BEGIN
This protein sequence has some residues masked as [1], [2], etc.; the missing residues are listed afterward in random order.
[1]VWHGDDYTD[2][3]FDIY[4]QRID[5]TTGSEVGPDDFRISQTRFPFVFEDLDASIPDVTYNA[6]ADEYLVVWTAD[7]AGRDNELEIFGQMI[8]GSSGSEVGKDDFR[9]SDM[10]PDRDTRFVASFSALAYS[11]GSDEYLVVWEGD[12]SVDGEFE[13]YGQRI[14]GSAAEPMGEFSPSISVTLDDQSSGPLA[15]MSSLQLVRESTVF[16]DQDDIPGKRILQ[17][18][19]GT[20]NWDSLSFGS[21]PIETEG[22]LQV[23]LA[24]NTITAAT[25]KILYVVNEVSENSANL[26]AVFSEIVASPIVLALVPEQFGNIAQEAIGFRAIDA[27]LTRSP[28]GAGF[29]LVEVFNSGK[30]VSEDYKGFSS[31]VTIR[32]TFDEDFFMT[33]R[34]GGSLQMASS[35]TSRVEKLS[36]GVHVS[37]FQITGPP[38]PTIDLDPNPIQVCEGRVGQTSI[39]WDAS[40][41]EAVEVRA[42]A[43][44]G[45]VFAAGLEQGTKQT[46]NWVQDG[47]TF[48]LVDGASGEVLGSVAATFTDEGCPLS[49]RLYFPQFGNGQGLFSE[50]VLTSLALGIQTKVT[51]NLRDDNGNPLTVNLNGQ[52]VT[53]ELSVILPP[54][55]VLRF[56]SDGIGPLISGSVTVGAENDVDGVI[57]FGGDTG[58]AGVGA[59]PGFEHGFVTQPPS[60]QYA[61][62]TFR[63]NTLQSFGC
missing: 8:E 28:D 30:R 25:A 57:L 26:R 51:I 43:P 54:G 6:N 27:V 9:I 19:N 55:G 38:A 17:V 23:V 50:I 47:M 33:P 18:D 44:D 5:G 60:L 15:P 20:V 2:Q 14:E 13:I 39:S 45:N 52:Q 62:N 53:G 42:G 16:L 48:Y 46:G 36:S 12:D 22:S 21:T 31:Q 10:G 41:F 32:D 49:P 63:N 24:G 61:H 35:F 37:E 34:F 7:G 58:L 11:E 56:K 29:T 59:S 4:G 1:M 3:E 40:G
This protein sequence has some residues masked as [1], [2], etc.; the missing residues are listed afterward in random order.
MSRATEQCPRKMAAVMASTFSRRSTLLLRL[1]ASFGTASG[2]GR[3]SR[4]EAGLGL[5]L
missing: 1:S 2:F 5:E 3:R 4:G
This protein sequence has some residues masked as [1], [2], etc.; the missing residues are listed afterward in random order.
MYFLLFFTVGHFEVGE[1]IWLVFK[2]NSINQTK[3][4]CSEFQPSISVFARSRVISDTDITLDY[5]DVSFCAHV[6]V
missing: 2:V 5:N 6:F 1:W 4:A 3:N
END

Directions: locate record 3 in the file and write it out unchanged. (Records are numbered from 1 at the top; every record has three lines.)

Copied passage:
This protein sequence has some residues masked as [1], [2], etc.; the missing residues are listed afterward in random order.
MYFLLFFTVGHFEVGE[1]IWLVFK[2]NSINQTK[3][4]CSEFQPSISVFARSRVISDTDITLDY[5]DVSFCAHV[6]V
missing: 2:V 5:N 6:F 1:W 4:A 3:N